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Photographer who finds meaning in close look at her subjects has show ongoing through November

Photographer Sherry Friel, seen with Apollo, has an exhibition of her hyper-realistic, macro photography of flowers opening in October. [John-Henry Doucette/The Princess Anne Independent News]

Photographer Sherry Friel, seen with Apollo, has an exhibition of her hyper-realistic, macro photography of flowers opening in October. [John-Henry Doucette/The Princess Anne Independent News]

THE INDEPENDENT NEWS

BROAD BAY POINT GREENS — Sherry Friel has been shooting photographs since she picked up the family Polaroid when she was 12.

It was a long road toward her passion for hyper-realistic, macro photography of flowers. That work will be the subject of a show, “The Tonic of Wildness: A Seven-Year Retrospective of Floral Images,” at the Leon Family Art Gallery at the Simon Family Jewish Community Center from Thursday, Oct. 27, through Nov. 17.

An opening is scheduled for 1 p.m., Sunday, Oct. 30.  

Friel studied journalism at Old Dominion University, then worked in reporting, as an English teacher and, after graduate studies in technical writing at Old Dominion, for Sentara.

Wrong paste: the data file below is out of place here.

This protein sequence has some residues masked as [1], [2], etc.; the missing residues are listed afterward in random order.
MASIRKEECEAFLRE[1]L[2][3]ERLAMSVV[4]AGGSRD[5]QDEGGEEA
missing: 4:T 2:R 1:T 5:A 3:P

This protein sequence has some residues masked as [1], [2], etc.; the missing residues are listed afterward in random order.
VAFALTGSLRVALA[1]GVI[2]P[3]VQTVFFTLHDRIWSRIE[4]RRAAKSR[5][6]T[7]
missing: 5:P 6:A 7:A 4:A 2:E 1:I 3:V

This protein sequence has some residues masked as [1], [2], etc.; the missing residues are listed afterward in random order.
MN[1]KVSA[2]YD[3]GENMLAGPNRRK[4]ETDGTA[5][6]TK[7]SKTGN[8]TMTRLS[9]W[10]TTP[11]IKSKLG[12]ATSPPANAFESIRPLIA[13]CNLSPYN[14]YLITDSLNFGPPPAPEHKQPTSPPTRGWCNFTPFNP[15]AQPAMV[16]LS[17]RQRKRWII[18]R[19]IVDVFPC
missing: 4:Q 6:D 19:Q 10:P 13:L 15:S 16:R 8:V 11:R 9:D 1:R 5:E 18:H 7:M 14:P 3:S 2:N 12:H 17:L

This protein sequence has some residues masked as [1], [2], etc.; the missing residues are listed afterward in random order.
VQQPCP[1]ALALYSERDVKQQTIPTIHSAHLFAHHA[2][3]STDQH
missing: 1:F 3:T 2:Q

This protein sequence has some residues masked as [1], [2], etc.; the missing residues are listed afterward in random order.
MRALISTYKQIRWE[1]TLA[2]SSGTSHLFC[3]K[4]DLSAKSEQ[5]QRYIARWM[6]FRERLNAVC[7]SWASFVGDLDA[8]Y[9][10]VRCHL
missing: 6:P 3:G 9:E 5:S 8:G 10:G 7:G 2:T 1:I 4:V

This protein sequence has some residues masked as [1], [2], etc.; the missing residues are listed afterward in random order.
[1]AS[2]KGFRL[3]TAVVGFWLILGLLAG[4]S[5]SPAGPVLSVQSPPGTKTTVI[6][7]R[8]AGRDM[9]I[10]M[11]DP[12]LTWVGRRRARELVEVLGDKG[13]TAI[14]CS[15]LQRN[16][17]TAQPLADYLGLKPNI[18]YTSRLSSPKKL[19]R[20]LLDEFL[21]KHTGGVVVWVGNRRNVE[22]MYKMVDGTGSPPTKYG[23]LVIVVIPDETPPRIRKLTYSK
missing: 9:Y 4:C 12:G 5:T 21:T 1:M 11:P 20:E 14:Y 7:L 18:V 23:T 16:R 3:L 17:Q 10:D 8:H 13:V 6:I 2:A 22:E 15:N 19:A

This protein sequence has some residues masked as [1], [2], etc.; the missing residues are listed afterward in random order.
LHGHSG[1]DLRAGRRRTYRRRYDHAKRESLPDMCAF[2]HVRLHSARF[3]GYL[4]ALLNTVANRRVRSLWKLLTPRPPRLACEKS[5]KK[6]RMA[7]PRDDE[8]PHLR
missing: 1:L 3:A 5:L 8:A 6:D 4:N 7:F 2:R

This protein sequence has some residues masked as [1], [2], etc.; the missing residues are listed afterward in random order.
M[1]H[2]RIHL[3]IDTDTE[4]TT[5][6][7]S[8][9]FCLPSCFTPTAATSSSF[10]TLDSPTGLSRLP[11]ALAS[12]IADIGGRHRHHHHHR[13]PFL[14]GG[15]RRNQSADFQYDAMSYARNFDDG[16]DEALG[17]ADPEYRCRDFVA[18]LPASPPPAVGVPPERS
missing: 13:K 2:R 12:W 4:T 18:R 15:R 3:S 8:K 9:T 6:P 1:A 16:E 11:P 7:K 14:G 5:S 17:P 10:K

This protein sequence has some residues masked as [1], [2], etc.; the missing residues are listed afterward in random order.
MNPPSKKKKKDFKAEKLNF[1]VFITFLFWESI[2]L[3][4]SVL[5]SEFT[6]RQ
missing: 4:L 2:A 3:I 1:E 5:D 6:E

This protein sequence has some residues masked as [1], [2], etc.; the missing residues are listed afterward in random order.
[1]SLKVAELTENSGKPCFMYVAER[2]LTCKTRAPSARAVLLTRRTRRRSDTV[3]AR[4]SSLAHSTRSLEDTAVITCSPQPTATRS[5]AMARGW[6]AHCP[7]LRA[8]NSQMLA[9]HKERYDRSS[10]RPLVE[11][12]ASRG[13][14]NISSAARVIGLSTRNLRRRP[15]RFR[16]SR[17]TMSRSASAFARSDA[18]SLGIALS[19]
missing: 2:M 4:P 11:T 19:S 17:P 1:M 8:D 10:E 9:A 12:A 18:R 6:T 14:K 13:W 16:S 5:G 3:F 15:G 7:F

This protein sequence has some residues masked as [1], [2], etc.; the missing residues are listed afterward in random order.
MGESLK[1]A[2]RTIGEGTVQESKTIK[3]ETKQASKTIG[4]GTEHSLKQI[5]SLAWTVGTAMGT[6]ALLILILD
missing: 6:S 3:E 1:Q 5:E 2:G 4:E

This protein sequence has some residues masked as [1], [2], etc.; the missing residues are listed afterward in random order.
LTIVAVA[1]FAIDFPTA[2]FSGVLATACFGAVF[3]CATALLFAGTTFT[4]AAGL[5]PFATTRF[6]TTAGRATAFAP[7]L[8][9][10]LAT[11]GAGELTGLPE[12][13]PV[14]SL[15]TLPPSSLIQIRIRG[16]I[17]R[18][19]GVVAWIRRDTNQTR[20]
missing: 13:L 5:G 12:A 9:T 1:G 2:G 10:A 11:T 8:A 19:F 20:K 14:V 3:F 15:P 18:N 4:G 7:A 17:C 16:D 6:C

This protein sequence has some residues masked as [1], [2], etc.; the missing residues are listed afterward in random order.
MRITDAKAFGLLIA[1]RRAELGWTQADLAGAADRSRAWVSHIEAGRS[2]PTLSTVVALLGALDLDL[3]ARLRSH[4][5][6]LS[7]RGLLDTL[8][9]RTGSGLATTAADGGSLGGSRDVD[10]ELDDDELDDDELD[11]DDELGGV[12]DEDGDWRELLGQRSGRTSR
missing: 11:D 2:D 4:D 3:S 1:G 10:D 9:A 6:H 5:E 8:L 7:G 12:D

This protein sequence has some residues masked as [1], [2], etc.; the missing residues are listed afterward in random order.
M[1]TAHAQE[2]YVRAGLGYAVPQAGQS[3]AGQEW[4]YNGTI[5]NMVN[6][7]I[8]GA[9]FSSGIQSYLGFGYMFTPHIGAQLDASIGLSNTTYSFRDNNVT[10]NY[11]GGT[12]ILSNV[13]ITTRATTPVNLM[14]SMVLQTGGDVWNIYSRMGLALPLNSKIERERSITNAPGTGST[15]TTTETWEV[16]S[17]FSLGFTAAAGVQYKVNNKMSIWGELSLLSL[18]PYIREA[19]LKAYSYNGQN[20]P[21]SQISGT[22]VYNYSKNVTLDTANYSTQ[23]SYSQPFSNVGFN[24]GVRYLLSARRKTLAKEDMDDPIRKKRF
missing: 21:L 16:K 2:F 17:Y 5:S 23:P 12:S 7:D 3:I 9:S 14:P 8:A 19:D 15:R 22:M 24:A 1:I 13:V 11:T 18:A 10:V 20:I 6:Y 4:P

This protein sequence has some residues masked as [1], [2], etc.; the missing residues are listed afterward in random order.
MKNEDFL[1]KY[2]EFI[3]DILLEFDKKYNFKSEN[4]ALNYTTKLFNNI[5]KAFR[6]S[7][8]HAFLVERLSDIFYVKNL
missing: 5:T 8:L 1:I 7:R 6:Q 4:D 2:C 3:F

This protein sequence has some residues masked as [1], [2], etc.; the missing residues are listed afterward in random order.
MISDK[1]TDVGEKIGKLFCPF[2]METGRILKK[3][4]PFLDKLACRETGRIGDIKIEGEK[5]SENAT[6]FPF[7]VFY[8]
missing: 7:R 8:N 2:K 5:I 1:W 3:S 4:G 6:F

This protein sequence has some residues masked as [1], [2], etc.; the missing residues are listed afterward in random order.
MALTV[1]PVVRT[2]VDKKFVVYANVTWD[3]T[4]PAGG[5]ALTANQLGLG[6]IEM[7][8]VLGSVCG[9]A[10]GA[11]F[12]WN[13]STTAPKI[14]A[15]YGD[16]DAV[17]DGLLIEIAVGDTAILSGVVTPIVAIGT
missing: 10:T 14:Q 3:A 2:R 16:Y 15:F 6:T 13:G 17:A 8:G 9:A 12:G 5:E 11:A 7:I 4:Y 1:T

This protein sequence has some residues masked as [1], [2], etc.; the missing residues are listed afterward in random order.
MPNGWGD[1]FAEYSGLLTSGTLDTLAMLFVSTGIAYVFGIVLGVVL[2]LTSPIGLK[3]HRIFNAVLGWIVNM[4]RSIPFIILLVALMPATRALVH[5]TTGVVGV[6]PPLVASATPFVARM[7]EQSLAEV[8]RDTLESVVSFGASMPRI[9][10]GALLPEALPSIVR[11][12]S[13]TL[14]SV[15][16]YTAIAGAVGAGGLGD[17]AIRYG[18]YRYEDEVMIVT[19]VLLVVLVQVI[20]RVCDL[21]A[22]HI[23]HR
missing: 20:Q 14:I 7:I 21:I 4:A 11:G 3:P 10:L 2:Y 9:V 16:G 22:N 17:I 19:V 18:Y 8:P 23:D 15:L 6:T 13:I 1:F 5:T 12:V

About seven years ago, she dealt with her mother’s mental illness, which led to her taking on a caregiving role and, later, a devastating estrangement. It left her feeling lost. Three years ago, her mom died, and she also lost a close friend.

Amid these losses, she headed into nature, a “tremendously healthy diversion.” She took photographs, but these excursions were also meditative.

“Photography was just a way to do something healthy and sort of absorb myself into the flowers,” Friel said.

She enjoys the focus upon close, detailed images – seeing the insides of the flowers, as she put it. Some are shot in the studio, but most are out in nature. 

During an interview she relayed a story of visiting Norfolk Botanical Gardens for three consecutive days, waiting for a flower to open. “Oh, Mom,” her son said when the flower wasn’t quite there. “You have to go back.”

An image of a sunflower is of a flower her son planted when he was in preschool. One day, she said, it half-opened. “That was the first one I took real close-up,” she said. Nathaniel, her son with her husband, musician Skip Friel, is now 13. 

“I want it to become my life’s work,” Friel added, speaking of her photographs. “I really do feel called to do it. It brings such joy to people.”

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The exhibition runs from Oct. 27 through Nov. 17 at the Simon Family Jewish Community Center, 5000 Corporate Woods Drive, Suite 100. An opening is scheduled for 1 p.m., Oct. 30. Large canvases and prints will be for sale, with some proceeds going to the JCC’s Cultural Arts Department. Reach the center at (757) 321-2338. Learn about Friel’s work at sherryfriel.com.


© 2016 Pungo Publishing Co., LLC

The Independent News

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